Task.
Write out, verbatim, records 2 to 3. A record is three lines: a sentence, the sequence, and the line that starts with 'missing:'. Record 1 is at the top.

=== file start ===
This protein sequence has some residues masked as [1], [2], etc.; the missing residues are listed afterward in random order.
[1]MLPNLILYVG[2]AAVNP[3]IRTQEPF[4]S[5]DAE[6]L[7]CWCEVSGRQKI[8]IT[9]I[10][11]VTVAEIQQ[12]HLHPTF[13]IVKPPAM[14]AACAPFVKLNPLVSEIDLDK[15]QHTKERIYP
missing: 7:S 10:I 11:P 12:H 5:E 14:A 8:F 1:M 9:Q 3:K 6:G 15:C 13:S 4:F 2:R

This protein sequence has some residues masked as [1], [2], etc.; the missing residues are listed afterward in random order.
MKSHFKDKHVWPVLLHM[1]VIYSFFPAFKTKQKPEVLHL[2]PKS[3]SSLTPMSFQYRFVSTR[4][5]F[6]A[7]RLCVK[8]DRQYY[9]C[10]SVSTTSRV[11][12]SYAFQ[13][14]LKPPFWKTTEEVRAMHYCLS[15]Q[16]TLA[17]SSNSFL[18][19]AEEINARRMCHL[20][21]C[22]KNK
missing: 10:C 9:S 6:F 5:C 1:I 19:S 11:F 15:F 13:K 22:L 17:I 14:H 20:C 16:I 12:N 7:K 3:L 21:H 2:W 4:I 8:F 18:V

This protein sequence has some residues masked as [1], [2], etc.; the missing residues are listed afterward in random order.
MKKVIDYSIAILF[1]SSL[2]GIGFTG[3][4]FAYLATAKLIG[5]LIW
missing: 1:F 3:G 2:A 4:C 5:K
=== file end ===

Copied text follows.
This protein sequence has some residues masked as [1], [2], etc.; the missing residues are listed afterward in random order.
MKSHFKDKHVWPVLLHM[1]VIYSFFPAFKTKQKPEVLHL[2]PKS[3]SSLTPMSFQYRFVSTR[4][5]F[6]A[7]RLCVK[8]DRQYY[9]C[10]SVSTTSRV[11][12]SYAFQ[13][14]LKPPFWKTTEEVRAMHYCLS[15]Q[16]TLA[17]SSNSFL[18][19]AEEINARRMCHL[20][21]C[22]KNK
missing: 10:C 9:S 6:F 5:C 1:I 19:S 11:F 15:F 13:K 22:L 17:I 14:H 20:C 16:I 12:N 7:K 3:L 21:H 2:W 4:I 8:F 18:V

This protein sequence has some residues masked as [1], [2], etc.; the missing residues are listed afterward in random order.
MKKVIDYSIAILF[1]SSL[2]GIGFTG[3][4]FAYLATAKLIG[5]LIW
missing: 1:F 3:G 2:A 4:C 5:K